And the last shall be first.
Washington’s wheat growers have gone from being last in percentage of acreage in a federal environmental program last spring to being the state with the highest acceptance rate in the nation.
With 483,918 of 591,217 acres - 82 percent - accepted into the nation’s largest private land conservation program, hundreds of Washington’s farm owners will get federal money to leave fragile portions of their fields in a natural state for 10 years.
Agriculture Secretary Dan Glickman announced the results of the latest Conservation Reserve Program sign-up Thursday in Olympia.
For their efforts to prevent soil erosion and provide wildlife habitat, farmers nationwide will be paid an average of $45 an acre, which is still about $4.50 per acre less than the historic average, Glickman said.
The high rate of acceptance is welcome news. Last spring, when only 21 percent of the land offered was approved, many farmers were frustrated and dismayed. Their neighbors in Idaho and Oregon had 80 percent approval rates. Washington growers had to decide whether to farm the land that wasn’t accepted or try again to get it into CRP in the fall sign-up.
Even though brothers Bret and Dan Blankenship, who grow wheat near Washtucna, spent three days last spring at their local Farm Service Agency trying to register their land, their application was rejected. Trying to put land in the CRP program had been an exercise in frustration for them.
But they and several hundred other farmers thought it was worth trying again. This time the sign-up operated under new rules and requirements, with a new focus on wind erosion, volcanic ash and wildlife habitat.
“It has been confusing,” Dan Blankenship said. “But there was some ground that we had some weed problems with and the dollars and cents looked like it would be worth it to try again.”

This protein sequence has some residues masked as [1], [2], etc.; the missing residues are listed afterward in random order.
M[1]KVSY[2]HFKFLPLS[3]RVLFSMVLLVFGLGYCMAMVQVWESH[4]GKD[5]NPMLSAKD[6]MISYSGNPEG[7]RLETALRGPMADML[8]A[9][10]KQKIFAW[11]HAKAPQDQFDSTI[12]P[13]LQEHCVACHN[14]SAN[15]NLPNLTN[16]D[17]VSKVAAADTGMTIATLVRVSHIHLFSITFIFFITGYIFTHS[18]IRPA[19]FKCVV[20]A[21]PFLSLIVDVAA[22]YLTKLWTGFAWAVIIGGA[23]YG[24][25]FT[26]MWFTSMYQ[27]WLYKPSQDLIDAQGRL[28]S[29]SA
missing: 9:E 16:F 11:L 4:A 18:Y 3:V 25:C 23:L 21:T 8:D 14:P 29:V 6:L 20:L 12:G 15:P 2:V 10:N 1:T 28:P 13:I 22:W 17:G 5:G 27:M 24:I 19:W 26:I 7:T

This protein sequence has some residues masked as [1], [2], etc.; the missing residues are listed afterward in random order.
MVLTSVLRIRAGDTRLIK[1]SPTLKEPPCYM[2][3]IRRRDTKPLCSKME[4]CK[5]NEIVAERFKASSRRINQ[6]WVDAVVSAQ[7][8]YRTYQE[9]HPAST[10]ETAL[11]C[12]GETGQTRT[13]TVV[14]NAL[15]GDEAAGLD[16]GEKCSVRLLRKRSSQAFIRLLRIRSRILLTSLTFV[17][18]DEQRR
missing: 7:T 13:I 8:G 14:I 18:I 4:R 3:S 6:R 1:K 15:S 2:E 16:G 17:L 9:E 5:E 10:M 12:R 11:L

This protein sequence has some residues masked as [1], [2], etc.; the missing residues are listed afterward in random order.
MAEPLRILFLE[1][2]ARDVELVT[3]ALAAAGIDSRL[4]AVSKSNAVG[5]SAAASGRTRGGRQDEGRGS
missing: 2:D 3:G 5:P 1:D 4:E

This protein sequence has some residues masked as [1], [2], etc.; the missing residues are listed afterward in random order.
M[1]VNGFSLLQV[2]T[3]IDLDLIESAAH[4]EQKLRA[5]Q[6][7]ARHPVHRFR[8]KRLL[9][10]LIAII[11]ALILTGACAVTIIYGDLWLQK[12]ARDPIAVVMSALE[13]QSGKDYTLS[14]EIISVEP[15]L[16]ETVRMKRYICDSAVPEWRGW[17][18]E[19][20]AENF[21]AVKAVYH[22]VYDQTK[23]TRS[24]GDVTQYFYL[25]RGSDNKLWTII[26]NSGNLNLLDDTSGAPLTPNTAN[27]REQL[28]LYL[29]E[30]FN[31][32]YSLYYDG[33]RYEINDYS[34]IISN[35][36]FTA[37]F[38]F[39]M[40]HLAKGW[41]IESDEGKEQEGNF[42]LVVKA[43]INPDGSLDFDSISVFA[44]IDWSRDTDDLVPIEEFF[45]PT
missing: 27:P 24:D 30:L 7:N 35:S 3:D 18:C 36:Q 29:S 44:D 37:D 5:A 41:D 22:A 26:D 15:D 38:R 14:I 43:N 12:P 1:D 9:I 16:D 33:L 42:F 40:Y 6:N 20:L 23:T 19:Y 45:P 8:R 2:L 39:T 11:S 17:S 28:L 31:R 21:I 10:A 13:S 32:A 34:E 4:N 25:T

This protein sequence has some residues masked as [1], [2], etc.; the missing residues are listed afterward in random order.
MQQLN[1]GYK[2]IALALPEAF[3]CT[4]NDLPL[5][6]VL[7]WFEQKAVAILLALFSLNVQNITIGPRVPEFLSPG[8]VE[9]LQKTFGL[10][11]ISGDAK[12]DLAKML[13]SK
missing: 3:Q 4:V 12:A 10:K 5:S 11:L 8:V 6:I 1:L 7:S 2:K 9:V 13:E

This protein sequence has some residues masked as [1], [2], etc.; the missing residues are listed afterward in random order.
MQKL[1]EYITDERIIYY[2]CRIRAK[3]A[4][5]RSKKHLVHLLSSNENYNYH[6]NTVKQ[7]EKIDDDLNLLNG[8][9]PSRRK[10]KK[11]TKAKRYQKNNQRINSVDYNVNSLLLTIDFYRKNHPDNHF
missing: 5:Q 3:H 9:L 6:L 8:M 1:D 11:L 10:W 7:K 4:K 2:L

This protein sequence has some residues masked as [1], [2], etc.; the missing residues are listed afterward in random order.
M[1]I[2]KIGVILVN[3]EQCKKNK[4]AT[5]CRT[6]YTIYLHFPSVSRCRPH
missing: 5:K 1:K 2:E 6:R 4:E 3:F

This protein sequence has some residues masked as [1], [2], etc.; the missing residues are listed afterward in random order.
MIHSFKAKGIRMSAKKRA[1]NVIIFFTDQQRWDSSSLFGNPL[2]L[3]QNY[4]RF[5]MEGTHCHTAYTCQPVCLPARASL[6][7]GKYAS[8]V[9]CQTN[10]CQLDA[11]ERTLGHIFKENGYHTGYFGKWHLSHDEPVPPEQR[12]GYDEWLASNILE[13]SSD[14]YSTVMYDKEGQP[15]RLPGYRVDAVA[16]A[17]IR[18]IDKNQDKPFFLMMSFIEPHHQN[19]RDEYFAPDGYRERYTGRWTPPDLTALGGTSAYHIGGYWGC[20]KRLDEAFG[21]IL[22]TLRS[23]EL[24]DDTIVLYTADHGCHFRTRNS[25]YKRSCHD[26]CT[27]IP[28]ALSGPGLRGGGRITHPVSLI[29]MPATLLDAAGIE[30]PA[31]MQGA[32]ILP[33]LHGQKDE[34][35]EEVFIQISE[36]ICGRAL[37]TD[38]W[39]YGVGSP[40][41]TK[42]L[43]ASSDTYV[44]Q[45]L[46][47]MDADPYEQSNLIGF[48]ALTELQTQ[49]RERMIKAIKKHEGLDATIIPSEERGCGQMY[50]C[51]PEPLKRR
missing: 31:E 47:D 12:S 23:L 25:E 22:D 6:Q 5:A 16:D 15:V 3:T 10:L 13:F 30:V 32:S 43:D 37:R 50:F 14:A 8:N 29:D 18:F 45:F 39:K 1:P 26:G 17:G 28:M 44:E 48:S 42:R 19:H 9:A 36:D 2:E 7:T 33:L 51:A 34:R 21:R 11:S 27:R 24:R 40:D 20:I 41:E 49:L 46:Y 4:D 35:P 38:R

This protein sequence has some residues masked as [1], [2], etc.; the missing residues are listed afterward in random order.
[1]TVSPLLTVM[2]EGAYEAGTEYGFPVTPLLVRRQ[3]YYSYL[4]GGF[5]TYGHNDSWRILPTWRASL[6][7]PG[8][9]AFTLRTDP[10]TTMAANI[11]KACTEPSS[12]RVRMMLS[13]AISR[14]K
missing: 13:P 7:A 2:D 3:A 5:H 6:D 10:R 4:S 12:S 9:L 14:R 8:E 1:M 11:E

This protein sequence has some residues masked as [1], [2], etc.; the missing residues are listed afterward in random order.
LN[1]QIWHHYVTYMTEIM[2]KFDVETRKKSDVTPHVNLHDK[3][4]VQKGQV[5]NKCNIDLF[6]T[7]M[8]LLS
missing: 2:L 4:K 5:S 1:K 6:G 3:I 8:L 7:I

The Blankenship brothers agreed to plant certain grasses and shrubs on the land admitted to the CRP program and to take steps to encourage wildlife.
Their efforts may have paid off. In Adams County, 80 percent of the 100,000 acres of land offered was admitted into the program. They and other growers should know their specific results by mail within a few days.
To go from last to first seems phenomenal, but to Washington’s farmers and politicians it seems only fair.
“I assume that they applied the rules fairly in this sign-up and they were more fairly applied than in the last sign-up,” said Rep. George Nethercutt.
Washington’s applications may have gotten more attention this time than they did before, simply because of the clamor that came after the poor results last spring.
“I promised growers in our state I would do everything I could to fix this problem,” Sen. Patty Murray said in a release. “Last year was a nightmare for our growers.”
Also, wheat farmers and their representatives inundated the USDA with questions and complaints about the failed sign-ups. This time the federal agency paid close attention to the sign-up.
“I think it’s because the farmers took an interest,” said Larry Albin, state executive director of the Farm Service Agency. “On the other side of it, the secretary (Glickman) and his staff made sure the air quality (considerations) worked right.”
After Glickman visited Eastern Washington this summer to see why farmers felt they had been overlooked, the U.S. Department of Agriculture made some changes to the CRP application to account for wind erosion, volcanic ash and air quality.
Out of 9.5 million acres offered nationwide, just 5.9 million were accepted.
The new enrollment brings the total amount of land in CRP to 29.9 million acres by Oct. 1.
While Washington fared the best, Oregon and Idaho had 72 percent and 75 percent approval rates respectively. Each offered less than 85,000 acres.
Of Washington’s accepted acres in this sign-up, 327,535 had been rejected last spring. With the newly accepted acres, Washington’s total CRP acreage is 900,887.
, DataTimes ILLUSTRATION: Graphic: Preserving fragile farmland
MEMO: This sidebar appeared with the story: CRP ACCEPTANCE Acres offered by farmers and acres accepted by the Agriculture Department for the 16th sign-up of the Conservation Reserve Program: Washington - 591,217; 483,918 Idaho - 84,087; 63,299 Oregon - 82,945; 60,135 Montana - 1,079,134; 739,920.